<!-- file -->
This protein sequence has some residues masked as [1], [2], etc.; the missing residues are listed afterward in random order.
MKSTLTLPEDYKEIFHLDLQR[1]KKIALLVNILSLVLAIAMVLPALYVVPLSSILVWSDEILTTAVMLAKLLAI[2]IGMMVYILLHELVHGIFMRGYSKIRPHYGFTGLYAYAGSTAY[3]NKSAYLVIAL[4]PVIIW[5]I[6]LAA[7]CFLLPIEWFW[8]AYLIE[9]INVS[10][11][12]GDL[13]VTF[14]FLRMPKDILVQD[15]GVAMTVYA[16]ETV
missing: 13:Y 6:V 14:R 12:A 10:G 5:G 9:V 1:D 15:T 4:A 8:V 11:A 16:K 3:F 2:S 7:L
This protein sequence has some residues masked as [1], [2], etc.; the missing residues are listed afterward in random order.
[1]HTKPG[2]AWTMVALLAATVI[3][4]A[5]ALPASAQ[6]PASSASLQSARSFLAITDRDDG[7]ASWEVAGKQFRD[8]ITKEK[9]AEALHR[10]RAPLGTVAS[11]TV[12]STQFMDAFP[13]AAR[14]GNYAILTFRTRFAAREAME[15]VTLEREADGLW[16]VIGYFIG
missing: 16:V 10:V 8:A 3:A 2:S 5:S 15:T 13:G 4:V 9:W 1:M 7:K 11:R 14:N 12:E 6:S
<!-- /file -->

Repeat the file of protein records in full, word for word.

This protein sequence has some residues masked as [1], [2], etc.; the missing residues are listed afterward in random order.
MKSTLTLPEDYKEIFHLDLQR[1]KKIALLVNILSLVLAIAMVLPALYVVPLSSILVWSDEILTTAVMLAKLLAI[2]IGMMVYILLHELVHGIFMRGYSKIRPHYGFTGLYAYAGSTAY[3]NKSAYLVIAL[4]PVIIW[5]I[6]LAA[7]CFLLPIEWFW[8]AYLIE[9]INVS[10][11][12]GDL[13]VTF[14]FLRMPKDILVQD[15]GVAMTVYA[16]ETV
missing: 13:Y 6:V 14:R 12:A 10:G 5:G 9:V 1:D 15:T 4:A 8:V 11:A 16:K 3:F 2:S 7:L
This protein sequence has some residues masked as [1], [2], etc.; the missing residues are listed afterward in random order.
[1]HTKPG[2]AWTMVALLAATVI[3][4]A[5]ALPASAQ[6]PASSASLQSARSFLAITDRDDG[7]ASWEVAGKQFRD[8]ITKEK[9]AEALHR[10]RAPLGTVAS[11]TV[12]STQFMDAFP[13]AAR[14]GNYAILTFRTRFAAREAME[15]VTLEREADGLW[16]VIGYFIG
missing: 16:V 10:V 8:A 3:A 2:S 5:S 15:T 13:G 4:V 9:W 1:M 7:K 11:R 14:N 12:E 6:S